In coverage of the second-quarter 2005 earnings report for Tribune (NYSE:TRB), it's been reported that the struggling media company's earnings per share had "more than doubled from a year ago." Sorry, fellas, but this isn't quite reflective of underlying conditions.

Tribune's results contain a maze of one-time charges from this year and last. For example, $0.09 in charges were applied during the 2004 second quarter for expected settlements with advertisers over circulation scandals involving Newsday and Spanish-language paper Hoy and for laying off more than 300 workers. Plus, early retirement of debt last year gouged EPS by more than $0.26 per stub. Investment gains? They accounted for $0.12 per share during Q2 2005 and $0.04 during the same period a year ago. Do the math, and you'll soon find that Tribune didn't do so well after all:

Item Q2 2004 Q2 2005

Reported earnings per share

$0.29 $0.73
Gain on investments ($0.04) ($0.12)
Ad settlement and layoffs $0.09 $0.00
Early retirement of debt $0.26 $0.00
Other non-operating income $0.02 ($0.01)
EPS excluding charges $0.62 $0.60

That's right -- if you subtract all one-time and non-operating gains and losses, Tribune looks to have done worse than it did a year ago in its core media business. This is debatable, of course. The set-aside for advertisers and layoffs could be construed as perfectly legit operating expenses that ought to be part of a year-over-year comparison, for example. But we're still talking about $0.60 versus $0.62 during Q2 2004. A double? Hardly.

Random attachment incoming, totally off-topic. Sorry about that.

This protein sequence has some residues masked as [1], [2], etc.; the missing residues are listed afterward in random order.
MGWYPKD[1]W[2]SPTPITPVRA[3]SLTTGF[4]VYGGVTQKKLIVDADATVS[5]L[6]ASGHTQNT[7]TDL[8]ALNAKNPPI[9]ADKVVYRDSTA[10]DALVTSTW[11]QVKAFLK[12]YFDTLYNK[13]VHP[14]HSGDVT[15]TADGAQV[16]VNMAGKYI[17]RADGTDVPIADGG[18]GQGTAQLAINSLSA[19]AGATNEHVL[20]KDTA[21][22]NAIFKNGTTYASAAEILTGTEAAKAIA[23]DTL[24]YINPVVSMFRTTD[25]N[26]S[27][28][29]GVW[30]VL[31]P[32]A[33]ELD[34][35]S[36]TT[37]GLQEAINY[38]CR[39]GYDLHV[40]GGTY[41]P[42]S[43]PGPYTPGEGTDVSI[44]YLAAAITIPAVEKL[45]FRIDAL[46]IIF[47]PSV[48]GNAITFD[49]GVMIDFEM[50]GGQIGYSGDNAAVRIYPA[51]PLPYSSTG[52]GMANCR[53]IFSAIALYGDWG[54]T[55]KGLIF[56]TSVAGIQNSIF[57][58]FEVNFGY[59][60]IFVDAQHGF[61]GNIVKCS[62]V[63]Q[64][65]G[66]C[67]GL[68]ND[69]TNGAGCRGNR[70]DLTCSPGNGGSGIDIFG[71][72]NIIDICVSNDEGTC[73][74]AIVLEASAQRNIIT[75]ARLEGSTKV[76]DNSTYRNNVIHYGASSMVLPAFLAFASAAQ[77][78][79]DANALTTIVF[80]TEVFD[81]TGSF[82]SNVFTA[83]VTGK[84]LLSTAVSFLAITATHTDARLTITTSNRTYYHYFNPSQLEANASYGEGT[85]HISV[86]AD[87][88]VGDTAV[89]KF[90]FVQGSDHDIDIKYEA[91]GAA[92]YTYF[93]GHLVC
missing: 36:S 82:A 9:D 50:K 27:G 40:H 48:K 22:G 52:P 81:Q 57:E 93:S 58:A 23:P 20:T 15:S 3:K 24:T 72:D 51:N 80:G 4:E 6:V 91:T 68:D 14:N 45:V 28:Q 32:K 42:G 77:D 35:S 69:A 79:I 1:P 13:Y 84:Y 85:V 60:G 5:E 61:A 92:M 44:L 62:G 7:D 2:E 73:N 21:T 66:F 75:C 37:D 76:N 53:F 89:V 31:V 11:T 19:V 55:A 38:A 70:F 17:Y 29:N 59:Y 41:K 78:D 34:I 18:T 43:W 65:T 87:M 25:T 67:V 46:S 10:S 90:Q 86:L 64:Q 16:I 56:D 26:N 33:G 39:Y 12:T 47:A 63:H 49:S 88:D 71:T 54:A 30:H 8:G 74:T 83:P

Taking shortcuts in researching a company's numbers can prove very costly. So do yourself a favor and look under the hood each and every quarter. You and your portfolio will be better off for the effort.

You don't need to read between the lines for related Foolishness. It's all here:

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Fool contributor Tim Beyers thinks the Chicago Tribune is one of the country's best newspapers. What's your take? Share your thoughts with other Fools at the Tribune Company discussion board. Tim didn't own shares in any of the companies mentioned in this story at the time of publication. You can find out what's in his portfolio by checking Tim's Fool profile. The Motley Fool has a disclosure policy.